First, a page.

Mapping Gendered Play
AbstractTo better understand boys’ privilege and girls’ educational disadvantage with regard to video games, this presentation takes up Jo Bryce and Jason Rutter’s recent challenge to confront the ways girl gamers are rendered “invisible” by gaming communities, researchers, and designers. From the fall of 2004 to the spring of 2005, Jennifer Jenson and Suzanne de Castell’s EGG (Education, Gender and Gaming) project carried out a gaming club for girls at a local elementary school in the Greater Toronto Area. Not only did the project provide female students with a “safe” space to attain and practice gaming competency – which they were consistently denied at home – but it provided an audio-visual record of girls’ play allowing for critical explorations of gendered gaming practices. At one point in the footage, a gaming session between five girls is interrupted when two boys enter the scene and try to hijack their play. Using the MAP (Multimodal Application Program, developed by Suzanne de Castell and Jennifer Jenson) tool to visually chart and analyze the co-ordinated reactions of the girls as they put down their controllers and hold their bodies immobile during the boys’ disruption, this paper explores the tenuous relationship to video games these girls enjoy, even within a space ostensibly devoted to their play.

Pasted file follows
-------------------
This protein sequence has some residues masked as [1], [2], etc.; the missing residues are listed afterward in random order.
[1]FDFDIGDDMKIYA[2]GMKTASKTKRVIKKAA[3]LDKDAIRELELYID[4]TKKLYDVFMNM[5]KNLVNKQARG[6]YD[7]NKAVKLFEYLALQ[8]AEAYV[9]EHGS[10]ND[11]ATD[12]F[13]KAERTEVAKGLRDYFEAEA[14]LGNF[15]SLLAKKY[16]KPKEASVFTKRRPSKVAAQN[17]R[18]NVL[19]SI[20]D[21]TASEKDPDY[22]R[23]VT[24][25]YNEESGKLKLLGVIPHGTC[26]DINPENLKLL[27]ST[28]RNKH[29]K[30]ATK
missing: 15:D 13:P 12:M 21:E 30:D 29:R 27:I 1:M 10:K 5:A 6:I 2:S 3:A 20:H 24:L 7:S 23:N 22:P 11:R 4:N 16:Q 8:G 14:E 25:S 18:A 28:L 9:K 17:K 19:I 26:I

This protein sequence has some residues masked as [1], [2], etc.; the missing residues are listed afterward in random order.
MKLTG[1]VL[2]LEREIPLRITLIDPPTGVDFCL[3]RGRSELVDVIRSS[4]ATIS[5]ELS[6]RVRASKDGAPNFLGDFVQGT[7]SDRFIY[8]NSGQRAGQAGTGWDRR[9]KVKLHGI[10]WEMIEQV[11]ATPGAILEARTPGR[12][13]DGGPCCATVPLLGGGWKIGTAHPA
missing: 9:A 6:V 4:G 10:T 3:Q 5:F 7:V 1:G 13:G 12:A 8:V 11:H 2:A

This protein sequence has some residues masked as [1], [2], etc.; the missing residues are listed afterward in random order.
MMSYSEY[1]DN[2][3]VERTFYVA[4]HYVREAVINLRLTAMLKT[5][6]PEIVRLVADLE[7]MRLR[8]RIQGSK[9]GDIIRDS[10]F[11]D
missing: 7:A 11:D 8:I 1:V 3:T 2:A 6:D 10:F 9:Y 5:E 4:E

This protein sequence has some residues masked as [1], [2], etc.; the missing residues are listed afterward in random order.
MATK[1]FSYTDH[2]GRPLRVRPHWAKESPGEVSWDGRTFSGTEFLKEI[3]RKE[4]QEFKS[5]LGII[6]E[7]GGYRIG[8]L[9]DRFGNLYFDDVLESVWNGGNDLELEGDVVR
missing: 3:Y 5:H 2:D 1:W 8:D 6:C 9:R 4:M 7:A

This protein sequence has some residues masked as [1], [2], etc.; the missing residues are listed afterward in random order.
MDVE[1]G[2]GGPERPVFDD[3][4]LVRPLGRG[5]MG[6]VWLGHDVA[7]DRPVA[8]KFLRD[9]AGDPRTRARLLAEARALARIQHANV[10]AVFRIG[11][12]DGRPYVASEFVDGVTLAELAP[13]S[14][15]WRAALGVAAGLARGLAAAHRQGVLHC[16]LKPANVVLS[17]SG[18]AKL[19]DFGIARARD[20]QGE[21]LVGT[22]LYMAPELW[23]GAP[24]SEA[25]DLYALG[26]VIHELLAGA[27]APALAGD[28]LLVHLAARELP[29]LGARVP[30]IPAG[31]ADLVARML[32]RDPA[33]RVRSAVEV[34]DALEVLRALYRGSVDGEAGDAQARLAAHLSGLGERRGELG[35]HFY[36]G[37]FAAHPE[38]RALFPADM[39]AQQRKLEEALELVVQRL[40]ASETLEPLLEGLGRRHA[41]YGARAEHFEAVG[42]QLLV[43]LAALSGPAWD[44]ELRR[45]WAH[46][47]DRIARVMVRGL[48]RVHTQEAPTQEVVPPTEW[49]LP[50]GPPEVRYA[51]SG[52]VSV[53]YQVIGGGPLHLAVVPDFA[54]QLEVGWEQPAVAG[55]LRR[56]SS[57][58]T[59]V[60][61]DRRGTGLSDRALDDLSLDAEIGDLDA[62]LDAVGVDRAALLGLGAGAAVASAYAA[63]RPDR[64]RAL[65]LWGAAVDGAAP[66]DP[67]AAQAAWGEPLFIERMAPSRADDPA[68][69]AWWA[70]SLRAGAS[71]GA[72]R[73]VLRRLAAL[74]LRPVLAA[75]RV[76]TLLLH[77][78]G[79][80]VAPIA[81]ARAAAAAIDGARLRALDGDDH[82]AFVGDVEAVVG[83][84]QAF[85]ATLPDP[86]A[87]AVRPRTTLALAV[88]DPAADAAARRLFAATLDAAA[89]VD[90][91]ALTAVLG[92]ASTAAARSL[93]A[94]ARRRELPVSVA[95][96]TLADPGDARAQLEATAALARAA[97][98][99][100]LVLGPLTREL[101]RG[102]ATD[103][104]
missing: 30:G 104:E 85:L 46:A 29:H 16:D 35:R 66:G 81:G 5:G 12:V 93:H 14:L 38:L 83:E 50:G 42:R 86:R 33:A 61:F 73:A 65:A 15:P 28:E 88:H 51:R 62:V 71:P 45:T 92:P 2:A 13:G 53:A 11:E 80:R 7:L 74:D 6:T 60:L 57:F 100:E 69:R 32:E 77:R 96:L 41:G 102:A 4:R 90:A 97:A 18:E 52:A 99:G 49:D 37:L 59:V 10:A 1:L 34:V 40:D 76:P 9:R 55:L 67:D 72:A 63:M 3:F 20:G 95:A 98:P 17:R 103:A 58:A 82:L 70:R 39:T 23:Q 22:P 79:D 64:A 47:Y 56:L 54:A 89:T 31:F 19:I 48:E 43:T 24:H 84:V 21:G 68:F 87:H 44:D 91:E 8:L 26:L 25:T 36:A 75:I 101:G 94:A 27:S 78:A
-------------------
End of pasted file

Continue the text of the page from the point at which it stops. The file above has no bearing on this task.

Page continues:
Foundations and Frames